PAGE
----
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How green was my city

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Reclaiming nature

How did Karachi go from being a city of green spaces to a soulless metropolis, and what can be done to make it green again?

by Afia Salam

I have vivid memories of my mother’s consternation when we moved to Karachi in the early ’60s. Coming to Karachi from lush green Wah Cantt, she found it annoying and tedious to dust the furniture twice a day — Karachi back then was little better than a dust pan; a windy city with billows of dust swirling in its wide open spaces, and into homes.

The newer settlements of the then capital city had more open grounds than parks, like the patches within neighbourhoods, as well as bigger spaces like Nishtar Park or Polo Ground, etc. The neighbourhood parks it did have, too, were more like dusty playgrounds, with a fringe of grassy tract skirting it.

Family outings to parks meant going to the ‘older’ areas of the city where proper parks had been established by the municipality. Be they the Zoological and Botanical Gardens, then known as the Gandhi Gardens, or the Jehangir Park, Frere Gardens, Jheel Park in PECHS, the park in Clifton just after Do Talwar or further down at Old Clifton, or the grassy terraces alongside the Jehangir Kothari Parade to name a few. Hill Park and Aziz Bhatti Parks were additions that came much later, when Karachi had already lost its status as the capital.

Tamarindus (Imli) indica pods -Photo by B.navez via Wikimedia Commons

These and some other patches of green, like the Gutter Bagheecha, complimented the sprawl of the city at that time. They had shady trees, water bodies and grassy tracts, as parks are supposed to have. However, the sudden and burgeoning growth meant that attention needed to be diverted to other sectors, and land became a diminishing commodity, generating its own push and pull dynamics, which slowly saw the encroachment of these parks.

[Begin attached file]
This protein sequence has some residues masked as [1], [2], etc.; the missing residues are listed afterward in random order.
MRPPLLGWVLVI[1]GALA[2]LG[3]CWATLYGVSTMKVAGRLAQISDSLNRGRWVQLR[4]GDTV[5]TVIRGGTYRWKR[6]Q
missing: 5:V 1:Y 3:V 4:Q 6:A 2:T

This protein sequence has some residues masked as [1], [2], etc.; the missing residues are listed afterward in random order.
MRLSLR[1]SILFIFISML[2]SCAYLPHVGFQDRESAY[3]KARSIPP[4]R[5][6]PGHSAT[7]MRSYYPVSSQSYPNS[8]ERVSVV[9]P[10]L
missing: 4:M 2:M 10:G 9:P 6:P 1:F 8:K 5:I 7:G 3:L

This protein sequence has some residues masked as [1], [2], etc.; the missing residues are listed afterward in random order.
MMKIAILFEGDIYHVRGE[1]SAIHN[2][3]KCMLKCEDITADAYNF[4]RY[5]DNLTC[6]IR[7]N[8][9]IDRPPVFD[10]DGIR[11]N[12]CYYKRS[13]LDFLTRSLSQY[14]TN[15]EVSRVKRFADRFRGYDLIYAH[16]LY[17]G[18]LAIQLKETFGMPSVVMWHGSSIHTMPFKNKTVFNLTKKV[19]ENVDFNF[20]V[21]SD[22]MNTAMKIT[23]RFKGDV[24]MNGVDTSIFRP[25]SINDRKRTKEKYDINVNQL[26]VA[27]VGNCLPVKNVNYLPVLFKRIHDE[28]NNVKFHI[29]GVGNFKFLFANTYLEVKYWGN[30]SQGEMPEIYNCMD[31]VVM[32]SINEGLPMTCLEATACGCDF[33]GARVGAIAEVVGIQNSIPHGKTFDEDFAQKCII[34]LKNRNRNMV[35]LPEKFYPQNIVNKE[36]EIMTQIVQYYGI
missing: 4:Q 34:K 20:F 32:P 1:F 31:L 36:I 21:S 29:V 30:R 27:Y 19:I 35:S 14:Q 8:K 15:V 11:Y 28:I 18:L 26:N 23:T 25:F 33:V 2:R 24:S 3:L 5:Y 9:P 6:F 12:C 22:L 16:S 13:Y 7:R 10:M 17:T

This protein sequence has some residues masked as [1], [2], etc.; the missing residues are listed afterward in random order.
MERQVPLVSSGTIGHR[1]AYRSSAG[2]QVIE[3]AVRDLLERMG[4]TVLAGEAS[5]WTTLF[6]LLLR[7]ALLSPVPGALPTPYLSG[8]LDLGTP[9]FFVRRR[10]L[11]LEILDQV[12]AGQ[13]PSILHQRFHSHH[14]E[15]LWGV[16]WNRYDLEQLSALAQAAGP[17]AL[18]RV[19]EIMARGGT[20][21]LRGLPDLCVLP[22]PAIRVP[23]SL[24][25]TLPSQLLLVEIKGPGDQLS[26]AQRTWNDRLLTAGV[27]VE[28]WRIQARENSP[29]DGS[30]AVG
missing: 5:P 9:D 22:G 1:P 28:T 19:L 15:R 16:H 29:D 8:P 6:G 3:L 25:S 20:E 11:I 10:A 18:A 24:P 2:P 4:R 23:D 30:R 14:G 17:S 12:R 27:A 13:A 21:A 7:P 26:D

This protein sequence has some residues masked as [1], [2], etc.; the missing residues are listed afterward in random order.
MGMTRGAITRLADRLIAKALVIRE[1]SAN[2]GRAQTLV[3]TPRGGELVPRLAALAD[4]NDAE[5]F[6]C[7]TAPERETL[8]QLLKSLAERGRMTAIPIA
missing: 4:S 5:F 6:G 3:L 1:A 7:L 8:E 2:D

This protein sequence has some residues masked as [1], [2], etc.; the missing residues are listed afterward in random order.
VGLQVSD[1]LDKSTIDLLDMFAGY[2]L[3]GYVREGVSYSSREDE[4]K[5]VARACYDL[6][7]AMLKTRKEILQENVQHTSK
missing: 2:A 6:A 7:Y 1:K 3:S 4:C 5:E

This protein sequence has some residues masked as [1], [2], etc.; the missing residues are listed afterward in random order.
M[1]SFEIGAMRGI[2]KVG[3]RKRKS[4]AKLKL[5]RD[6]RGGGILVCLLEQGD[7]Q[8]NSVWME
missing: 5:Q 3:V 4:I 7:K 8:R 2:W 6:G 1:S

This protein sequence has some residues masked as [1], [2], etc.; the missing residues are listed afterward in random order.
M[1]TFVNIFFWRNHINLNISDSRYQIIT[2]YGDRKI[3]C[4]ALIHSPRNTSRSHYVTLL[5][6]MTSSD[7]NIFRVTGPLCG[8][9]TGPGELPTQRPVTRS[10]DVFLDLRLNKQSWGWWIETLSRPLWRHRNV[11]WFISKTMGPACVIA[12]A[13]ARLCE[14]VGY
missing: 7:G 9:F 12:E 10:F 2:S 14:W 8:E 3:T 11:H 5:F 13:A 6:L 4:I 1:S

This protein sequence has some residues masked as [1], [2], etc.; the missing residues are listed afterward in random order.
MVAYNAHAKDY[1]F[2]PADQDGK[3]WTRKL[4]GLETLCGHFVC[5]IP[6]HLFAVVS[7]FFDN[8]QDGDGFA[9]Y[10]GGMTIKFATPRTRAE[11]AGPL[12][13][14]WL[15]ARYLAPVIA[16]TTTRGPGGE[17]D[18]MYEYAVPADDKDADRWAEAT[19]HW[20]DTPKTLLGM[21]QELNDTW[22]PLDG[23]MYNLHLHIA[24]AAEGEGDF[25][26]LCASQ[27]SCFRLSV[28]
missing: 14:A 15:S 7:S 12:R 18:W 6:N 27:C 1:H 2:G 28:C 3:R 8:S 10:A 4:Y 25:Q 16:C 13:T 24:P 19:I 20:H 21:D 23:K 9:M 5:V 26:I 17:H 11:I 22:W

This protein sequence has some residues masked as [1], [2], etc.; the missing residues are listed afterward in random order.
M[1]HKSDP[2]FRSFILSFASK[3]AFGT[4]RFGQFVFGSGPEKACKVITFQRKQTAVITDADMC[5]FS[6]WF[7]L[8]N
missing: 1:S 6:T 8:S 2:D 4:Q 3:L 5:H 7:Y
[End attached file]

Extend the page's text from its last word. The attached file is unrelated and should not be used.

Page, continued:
The unbridled increase in population also meant that the balance between the people and green spaces, or tree cover was disturbed, and over the years Karachi became a concrete jungle, with only a smattering of green spaces, which were wholly inadequate. This, of course, I needed to state to just set a context to people who lament at the denuding of Karachi’s greenery, which is taking place, but is only a generation old.


Although most parts of Karachi were laid according to a plan, like Nazimabad, North Nazimabad, Federal B Area, etc, attention to tree plantation fell by the wayside as there was not a single master plan that was adhered to. Residents deserve more credit for the tree cover than the civic agencies; they planted fruit trees as well as flowering ones that gave aesthetics to the city, and nurtured them. Most of the older houses that had space still have large trees.

The concretisation of the city also jolted the horticulturists into action who wanted to cover the spaces, and that is when the city witnessed the first of its planned ‘mistakes’. Eucalyptus was planted everywhere in the city, as it was a fast growing, shady, ‘air purifying’ tree that also had commercial value, and could help lower the water table as its roots sought water. They were planted on road sides and medians, along storm drains, as well as in the newly-reclaimed land of the DHA which had a high water table.

No one had anticipated the thirst of its roots, which travelled a long way to seek water, breaking open the water pipes and popping up through the cemented storm drains. On the other hand, the trees planted along the road side in the early ’40s and ’50s, like the peepal, etc, were now entangling with the overhead wires that came to signify the utilities of the metropolis.

The proverbial fell swoop comes with just a few lines on an official paper with the signature of the competent authority, who ordered the cutting of the ‘offending trees’. This somehow seems to have become the order of the day for Karachi, whose green dream fails to materialise due to this ‘one step forward, two steps back’ approach. Not that the city’s citizens took such government decisions lying down; many fought back and succeeded (see The green dreamers).


The city’s ‘development’ and concretisation continued, and in mid-2000, the need for a green Karachi led to the massive planting of Conocarpus, a fast growing species that has spread to all parts of Karachi, despite there being clear guidelines against the planting of alien invasive species. It may have increased the green cover, but certainly not without posing health and environmental hazards. Why a species like Conocarpus was chosen is confusing especially since there are many native and local tree species that are more suitable to the city’s environment and weather (see Going native).